Shots Fired has been nursing a low-grade case of Law & Order syndrome, the condition in which a character played by a marquee actor spends so much time off-camera you know he’s going to play a major role in the story. In this case, the actor is the estimable Richard Dreyfuss, who has appeared for no more than a combined ten minutes in the first half of the season. Based on Dreyfuss’s résumé alone, it’s pretty obvious his character Arlen Cox isn’t just around to put a genteel face on the ugly business of corporatized incarceration. Rather than keeping Arlen an abstract villain, “Before the Storm” nails him down. He’s the man who shot and killed Joey Campbell as Joey pleaded for his mother.
At least that’s the story told by Cory, the witness currently under federal protection thanks to Ashe and Preston’s intervention. The execution of the Arlen Cox reveal is slightly clumsy: The moment Preston produces the composite sketch of the shooter, generated using Cory’s help, I thought, “That guy looks just like Richard Dreyfuss.” Had I not recognized the star of What About Bob?, The Goodbye Girl, and multiple Stakeouts, perhaps I’d have been on the edge of my seat as Preston goes rogue trying to find a match for the drawing. But since I saw Dreyfuss coming, much of the episode felt perfunctory.
Though the execution could have been sharper, “Before the Storm” finally weaves together the many disparate threads Shots Fired has dangled out since its premiere. Arlen Cox isn’t just a mint julep in human form; he’s the powerful proprietor of a for-profit prison company. His money will be funding Governor Eamons’s education initiative, which likely won’t get off the ground without Cox’s help. Preston’s cozy relationship with the governor has already crumbled, since he took it upon himself to start questioning potential suspects while they’re on the golf course. Once Cox and Eamons find out who Ashe and Preston’s latest suspect is, the pressure to shut down their dual investigation will be greater than ever.
In the ominous final shot, Pastor James gets into a limo with the dangerous Cox, just the latest example of how Shots Fired is getting pretty good with cliffhangers. Hopefully nothing happens to her, because before that final moment, Pastor James gets some terrific scenes that reveal the character’s sincerity and true conviction. She has long been the most complex in a show full of complex characters, a professional agitator and social-media ninja whose motives have been a bit opaque. It hasn’t been clear whether she is merely after fame or if she saw media attention as a means to an end. Based on her confrontation with Governor Eamons, Pastor James is well-intentioned but only knows how to operate as a gadfly. And to let her tell it, that isn’t a bad thing.
The scene between Pastor James and Governor Eamons is the most illuminating one in “Before the Storm.” The pastor wants all records of her involvement in the education initiative scrubbed once she finds out Arlen Cox’s fingerprints are all over the deal. She’s not pacified when the governor explains that without Cox’s money, the state won’t be able to pay for Eamons’s signature legislation, which Eamons says will address the systemic injustices that lead kids like Joey and Jesse astray. They reach an impasse, and Eamons says she just wants the pastor’s help to avert “another Ferguson.” Considering the global attention those demonstrations brought to the issue of anti-black police violence, Pastor James doesn’t think another Ferguson would be the worst thing in the world. In fact, it might be exactly what Gate Station needs.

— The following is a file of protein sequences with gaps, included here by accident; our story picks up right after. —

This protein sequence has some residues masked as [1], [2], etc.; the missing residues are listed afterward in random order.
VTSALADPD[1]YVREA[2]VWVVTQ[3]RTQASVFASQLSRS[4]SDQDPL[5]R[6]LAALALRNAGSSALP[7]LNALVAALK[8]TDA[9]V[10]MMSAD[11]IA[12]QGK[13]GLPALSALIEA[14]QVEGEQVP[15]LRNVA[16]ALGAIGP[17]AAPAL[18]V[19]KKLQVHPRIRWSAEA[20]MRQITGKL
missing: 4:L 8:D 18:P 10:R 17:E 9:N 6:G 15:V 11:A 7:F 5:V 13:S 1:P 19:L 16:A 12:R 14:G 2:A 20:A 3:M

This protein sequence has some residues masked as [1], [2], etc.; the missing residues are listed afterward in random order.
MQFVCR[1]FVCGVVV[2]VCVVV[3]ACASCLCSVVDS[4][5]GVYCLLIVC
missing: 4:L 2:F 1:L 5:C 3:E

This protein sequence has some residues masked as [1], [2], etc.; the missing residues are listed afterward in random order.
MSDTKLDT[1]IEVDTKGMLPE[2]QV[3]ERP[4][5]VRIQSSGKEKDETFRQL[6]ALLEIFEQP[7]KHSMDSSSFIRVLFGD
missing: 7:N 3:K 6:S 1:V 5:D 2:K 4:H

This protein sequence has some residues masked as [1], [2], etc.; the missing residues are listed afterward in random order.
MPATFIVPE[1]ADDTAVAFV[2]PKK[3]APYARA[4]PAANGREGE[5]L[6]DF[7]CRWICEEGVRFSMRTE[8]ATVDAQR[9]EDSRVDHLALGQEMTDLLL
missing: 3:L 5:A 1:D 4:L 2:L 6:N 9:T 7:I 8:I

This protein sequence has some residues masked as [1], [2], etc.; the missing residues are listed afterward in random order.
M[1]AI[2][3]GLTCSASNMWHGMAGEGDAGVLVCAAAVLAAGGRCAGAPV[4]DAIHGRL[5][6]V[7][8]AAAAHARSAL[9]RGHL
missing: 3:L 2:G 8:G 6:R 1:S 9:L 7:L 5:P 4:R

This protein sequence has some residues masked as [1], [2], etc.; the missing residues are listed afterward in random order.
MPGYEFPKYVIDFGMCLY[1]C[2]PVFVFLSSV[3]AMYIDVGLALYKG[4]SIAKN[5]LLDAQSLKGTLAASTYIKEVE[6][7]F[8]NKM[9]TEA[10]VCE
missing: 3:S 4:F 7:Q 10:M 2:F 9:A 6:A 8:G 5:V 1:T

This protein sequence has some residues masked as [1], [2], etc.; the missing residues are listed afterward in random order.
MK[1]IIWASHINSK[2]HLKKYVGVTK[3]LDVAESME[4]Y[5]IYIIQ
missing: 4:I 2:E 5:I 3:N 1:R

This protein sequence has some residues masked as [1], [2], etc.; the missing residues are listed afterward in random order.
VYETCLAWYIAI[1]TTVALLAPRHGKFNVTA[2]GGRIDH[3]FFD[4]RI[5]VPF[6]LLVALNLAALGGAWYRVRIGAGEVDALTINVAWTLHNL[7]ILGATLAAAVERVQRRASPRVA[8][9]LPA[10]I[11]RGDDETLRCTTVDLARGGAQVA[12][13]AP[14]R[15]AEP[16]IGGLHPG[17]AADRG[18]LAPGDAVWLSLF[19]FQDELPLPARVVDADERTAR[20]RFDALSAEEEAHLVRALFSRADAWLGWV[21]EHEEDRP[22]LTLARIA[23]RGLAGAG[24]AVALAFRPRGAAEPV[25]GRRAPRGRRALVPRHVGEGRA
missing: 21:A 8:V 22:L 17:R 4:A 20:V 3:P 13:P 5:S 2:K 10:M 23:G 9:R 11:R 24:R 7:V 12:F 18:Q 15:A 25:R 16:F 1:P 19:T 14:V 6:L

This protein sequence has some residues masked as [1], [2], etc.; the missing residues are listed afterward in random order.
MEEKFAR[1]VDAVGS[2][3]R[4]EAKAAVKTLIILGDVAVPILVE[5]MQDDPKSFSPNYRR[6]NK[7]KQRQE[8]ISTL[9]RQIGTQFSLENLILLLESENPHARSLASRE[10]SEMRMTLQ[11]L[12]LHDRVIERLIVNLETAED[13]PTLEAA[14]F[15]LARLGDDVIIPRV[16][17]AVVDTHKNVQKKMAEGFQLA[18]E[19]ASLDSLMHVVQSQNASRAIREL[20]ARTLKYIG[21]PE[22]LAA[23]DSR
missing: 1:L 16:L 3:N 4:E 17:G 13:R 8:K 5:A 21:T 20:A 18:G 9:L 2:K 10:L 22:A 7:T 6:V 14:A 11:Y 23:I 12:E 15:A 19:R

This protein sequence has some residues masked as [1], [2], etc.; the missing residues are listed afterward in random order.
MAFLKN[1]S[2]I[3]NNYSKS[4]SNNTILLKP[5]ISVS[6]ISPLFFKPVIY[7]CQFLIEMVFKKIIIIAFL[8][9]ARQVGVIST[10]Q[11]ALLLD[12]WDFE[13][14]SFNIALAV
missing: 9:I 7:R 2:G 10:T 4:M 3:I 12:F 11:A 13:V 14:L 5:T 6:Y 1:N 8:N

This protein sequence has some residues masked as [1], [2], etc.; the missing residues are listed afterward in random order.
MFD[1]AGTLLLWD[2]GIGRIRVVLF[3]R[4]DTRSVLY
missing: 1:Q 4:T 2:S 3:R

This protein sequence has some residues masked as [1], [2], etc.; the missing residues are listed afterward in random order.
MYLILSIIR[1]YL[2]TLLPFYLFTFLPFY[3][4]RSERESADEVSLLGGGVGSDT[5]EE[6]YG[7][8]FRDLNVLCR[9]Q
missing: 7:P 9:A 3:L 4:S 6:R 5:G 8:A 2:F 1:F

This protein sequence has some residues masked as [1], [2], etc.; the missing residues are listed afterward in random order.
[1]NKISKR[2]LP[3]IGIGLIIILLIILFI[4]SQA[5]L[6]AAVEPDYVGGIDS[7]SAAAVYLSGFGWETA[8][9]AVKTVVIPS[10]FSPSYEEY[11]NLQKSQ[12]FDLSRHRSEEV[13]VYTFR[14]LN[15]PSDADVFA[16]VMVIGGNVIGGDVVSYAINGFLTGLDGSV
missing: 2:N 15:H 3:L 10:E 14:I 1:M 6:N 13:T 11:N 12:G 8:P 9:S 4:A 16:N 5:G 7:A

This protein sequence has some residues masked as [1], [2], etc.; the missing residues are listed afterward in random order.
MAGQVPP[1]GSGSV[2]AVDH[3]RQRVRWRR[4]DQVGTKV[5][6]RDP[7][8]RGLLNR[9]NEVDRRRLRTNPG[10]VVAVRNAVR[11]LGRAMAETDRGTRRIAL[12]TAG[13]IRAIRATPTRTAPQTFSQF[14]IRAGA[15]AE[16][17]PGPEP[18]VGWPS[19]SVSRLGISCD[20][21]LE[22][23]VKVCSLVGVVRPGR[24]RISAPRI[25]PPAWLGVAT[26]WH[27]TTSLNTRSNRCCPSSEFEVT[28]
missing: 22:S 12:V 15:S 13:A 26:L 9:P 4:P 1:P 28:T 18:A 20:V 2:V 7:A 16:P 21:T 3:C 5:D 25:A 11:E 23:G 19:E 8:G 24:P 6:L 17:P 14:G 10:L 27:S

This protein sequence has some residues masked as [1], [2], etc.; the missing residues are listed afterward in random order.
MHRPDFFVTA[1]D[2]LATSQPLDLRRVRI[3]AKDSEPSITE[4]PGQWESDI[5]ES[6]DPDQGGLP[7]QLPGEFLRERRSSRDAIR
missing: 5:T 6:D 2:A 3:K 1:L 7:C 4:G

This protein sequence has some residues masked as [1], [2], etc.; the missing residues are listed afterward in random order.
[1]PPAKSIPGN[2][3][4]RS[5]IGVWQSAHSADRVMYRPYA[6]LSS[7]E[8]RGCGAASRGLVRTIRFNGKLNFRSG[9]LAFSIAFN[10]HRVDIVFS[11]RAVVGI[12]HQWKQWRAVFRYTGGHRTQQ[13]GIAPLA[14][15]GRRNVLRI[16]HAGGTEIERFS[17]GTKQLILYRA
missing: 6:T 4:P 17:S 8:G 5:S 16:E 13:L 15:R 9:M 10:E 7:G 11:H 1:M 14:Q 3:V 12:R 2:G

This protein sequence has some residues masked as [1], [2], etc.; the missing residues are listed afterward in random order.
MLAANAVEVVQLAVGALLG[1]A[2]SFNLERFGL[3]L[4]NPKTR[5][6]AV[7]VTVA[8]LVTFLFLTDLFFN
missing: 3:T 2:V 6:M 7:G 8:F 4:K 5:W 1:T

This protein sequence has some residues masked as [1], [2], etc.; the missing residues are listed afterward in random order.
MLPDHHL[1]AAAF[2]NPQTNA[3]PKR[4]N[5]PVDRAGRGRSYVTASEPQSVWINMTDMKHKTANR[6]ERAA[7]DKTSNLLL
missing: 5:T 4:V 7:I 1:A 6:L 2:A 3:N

She has a point, since the additional scrutiny doesn’t seem to have mellowed the local sheriff’s office one bit. In “Before the Storm,” we learn that the Gate County sheriff has been letting his rich friends join in on the civil rights violations, because why should the actual law enforcement professionals have all the fun? Sheriff Platt has been running a program, which Ashe likens to a trip to a wild game reserve, wherein he takes his buddies down to The Houses and lets them play high-stakes cops and robbers. The real-life parallel is the tragic death of Eric C. Harris, who was shot and killed in Tulsa by a volunteer deputy sheriff who claimed he pulled his gun instead of his Taser by accident.
Lieutenant Breeland takes it upon himself to menace a handcuffed Ashe on the side of the road and threatens to slap her with a bunch of bogus charges that would jeopardize her shot at being reunited with her daughter. Yes, Ashe’s daughter is part of this now, because on Shots Fired, there’s always plenty of time for the overly complicated personal lives of Preston and Ashe. “Before the Storm” serves up plenty of red meat for the theoretical Ashton shippers out there, including a scene in which an emotional Ashe lashes out at Preston for choosing “Hillary” — Eamon’s right-hand Sarah Ellis — over Ashe, his “Michelle.” That’s about as rough as dialogue gets, but with each week of Shots Fired comes an episode that moves further away from the show’s worst instincts. Now that Arlen Cox has emerged as a true villain, Shots Fired can properly roll out its end game.